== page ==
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Guy Benson

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Rantz: Outrage fatigue has set in … at the wrong time

The strategy of outrage after every. single. action. isn’t working. (AP)

Everything can’t be an outrage. Even if you’re personally experiencing outrage every moment of your life after every action taken by President Donald Trump, everything can’t be deemed outrage worthy of protests and sit-ins and teach-ins and chants.

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I say this not because I don’t sometimes share the outrage, but because I fear when both sides of the aisle may agree that something is outrageous, too many people will stop listening because it’ll be drowned in whatever outrage you just expressed. My fear is that when we should have a legitimate debate, we’ll become annoyed and shut down instead because no one wants to hear your holier-than-thou chants filled with hyperbole and constant reminders of how much more evolved on the issues you are.

I believe in debating issues — vigorously. All issues, especially the ones I’m personally most passionate about. That’s how change is enacted; you present your point, you listen to the other side, you debate some more and you win people over to your side (or you strengthen your own position). Through that, you enact change. But shouting in a group of like-minded people doesn’t accomplish debate; it’s the antithesis of debate.

Over the weekend, at airports in some of the most liberal of cities, there were protests. More protests. Again … protests. Don’t you wonder why those same levels of protests aren’t happening outside of the most liberal of cities? Why no meaningful protests in Topeka or Orange City and Colorado Springs or Spokane? Some of you will cast them aside as “red cities” that are bigoted because they don’t agree with you, and you can take that silly position if you’d like. But how will that truly enact the change you say you want?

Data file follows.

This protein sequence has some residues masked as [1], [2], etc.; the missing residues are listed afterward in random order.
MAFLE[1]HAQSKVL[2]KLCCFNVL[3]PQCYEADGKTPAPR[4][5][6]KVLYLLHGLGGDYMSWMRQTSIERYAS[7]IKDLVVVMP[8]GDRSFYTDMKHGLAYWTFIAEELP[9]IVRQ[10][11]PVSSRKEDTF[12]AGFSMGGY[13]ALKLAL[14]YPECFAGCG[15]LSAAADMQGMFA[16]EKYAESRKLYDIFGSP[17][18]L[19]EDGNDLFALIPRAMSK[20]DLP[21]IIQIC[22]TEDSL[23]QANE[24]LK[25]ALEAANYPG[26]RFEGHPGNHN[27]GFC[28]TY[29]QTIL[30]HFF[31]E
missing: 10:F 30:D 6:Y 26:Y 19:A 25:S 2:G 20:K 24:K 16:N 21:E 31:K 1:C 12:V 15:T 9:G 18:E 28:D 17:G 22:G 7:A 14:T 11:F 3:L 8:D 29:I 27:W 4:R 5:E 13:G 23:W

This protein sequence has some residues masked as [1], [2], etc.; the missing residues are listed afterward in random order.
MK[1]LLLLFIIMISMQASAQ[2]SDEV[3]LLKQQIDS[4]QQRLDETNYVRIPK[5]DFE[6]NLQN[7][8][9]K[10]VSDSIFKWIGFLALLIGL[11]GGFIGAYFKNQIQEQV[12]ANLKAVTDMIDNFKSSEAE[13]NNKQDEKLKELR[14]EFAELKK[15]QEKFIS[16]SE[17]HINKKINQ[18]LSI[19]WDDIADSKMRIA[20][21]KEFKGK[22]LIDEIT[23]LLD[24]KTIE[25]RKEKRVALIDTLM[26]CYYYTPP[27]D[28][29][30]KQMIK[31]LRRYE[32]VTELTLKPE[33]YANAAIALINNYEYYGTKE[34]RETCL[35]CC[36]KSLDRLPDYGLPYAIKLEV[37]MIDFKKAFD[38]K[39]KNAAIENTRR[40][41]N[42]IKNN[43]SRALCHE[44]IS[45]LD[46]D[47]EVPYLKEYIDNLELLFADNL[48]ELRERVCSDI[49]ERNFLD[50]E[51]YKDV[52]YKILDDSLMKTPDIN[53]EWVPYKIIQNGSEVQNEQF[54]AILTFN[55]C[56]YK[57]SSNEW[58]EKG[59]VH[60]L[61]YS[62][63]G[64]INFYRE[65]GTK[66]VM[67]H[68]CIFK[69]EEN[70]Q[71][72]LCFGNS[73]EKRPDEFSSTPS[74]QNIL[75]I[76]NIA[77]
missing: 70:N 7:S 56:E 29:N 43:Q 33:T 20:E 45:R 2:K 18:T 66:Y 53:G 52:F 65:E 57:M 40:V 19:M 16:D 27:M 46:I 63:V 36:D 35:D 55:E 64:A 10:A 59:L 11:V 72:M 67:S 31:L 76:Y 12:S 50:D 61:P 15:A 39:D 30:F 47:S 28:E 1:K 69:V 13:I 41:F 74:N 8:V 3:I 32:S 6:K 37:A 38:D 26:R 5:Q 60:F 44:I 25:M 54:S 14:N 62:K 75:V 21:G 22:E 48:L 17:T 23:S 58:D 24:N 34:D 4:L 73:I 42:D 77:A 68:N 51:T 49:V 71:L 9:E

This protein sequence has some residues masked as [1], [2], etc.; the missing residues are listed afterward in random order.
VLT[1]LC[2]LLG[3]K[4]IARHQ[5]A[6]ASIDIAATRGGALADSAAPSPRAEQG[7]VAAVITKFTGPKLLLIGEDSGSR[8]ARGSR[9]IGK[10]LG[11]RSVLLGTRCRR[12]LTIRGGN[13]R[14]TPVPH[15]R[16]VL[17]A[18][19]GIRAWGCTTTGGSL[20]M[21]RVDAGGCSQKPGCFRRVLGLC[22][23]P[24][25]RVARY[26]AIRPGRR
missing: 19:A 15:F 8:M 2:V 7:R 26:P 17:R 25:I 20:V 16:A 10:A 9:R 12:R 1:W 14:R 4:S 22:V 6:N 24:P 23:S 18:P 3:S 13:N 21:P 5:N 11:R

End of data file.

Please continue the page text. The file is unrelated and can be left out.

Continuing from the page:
Your strategy of calling out every single action isn’t working. The attitude of protests from safe-spaces with like-minded activists isn’t working. Your homemade sign, no matter how clever you think it is, isn’t working. Your ardent defense of the most hypersensitive of feelings isn’t working. Your hyperbolic chants that misunderstand fascism aren’t working.

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How do I know what you’re doing isn’t working? The country just elected Donald Trump, that guy you fought so hard against by protesting, chanting and conducting teach-ins. You can cry about the popular vote win all you want but that’s not how elections work; don’t act surprised. And according to the Hill, “Republicans control nearly 1,000 more legislative seats than they did when Obama took office. The Republican share of state legislative seats has grown from just under 44 percent in 2009 to 56 percent.”

You keep failing to bring people to your side where it matters the most and you keep doing the same things over and over again. And we all fail. Yes, all of us, because when you fail to start real debates where you actively hear the other side, and when you fail to elect politicians to take on your views, one side gains power and you can shout until you lose your voice, their policies get through.

I don’t want one party in power — including the one I identify with. That almost always ends badly. It’s an affront to ideological diversity and power corrupts. So I have skin in the game every time you fail at your efforts. I want healthy, civil debates everywhere from Congress to local city councils. So, please, actually do something to promote that rather than get together to tell each other how much better you are than the rest of the country. We’ll all be better served.

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